Thanks for responding.

Correct. Even Mengzi thinks so. He is claiming that we have the capacity to do good and we have the predisposition to do good. That isn’t the same as saying we’re innately good.

He thinks that the ‘external’ comes in helping us realizing and remembering that we have this disposition, which is too often and too easily forgotten.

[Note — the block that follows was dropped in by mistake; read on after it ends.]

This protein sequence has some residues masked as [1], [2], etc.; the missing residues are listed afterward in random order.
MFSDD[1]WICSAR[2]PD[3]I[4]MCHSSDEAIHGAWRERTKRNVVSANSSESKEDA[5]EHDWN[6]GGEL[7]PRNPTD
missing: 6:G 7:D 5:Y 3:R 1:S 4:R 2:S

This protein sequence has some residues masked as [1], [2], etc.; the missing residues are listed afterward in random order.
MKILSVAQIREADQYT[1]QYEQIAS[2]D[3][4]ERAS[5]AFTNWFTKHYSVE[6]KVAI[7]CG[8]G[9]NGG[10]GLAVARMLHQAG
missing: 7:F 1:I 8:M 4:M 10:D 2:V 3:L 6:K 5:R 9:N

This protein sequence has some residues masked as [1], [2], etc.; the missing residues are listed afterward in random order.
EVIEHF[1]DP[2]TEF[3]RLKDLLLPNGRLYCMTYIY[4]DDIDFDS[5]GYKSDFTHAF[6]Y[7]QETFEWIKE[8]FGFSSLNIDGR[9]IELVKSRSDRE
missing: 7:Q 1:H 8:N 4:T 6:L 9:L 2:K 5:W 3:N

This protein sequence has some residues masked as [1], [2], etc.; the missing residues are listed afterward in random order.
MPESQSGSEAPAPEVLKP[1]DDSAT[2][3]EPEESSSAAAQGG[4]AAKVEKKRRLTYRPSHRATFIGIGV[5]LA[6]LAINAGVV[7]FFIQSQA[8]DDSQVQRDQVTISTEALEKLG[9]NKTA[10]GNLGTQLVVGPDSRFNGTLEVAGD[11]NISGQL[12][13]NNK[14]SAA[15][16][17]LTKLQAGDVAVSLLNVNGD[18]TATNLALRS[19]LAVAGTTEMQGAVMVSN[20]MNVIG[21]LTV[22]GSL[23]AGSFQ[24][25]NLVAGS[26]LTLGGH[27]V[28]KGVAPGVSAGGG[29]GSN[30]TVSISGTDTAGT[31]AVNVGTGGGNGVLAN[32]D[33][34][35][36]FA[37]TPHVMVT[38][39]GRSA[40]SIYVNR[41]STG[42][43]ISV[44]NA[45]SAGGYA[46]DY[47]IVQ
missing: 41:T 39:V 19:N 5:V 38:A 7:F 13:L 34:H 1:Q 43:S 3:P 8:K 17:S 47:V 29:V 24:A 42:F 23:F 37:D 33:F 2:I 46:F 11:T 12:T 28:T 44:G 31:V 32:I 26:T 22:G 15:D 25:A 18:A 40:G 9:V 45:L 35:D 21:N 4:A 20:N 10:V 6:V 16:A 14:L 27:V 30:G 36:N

Contrast this to Xunzi, who thinks we’re predisposed to be bad. Xunzi believes that the ‘external’ should focus on correcting and perfecting a corrupt human being.

A crude analogy would then be the difference between rehabilitation and punishment.

So Mengzi isn’t saying ‘let them be’, but ‘let them never forget that they’re capable of good’.

I don’t actually think either of them are right. Each person is different.

I was once asked about the origins of the universe. So, here I am doing philosophy. Ethics | Intellectual History | Chinese Comparative Philosophy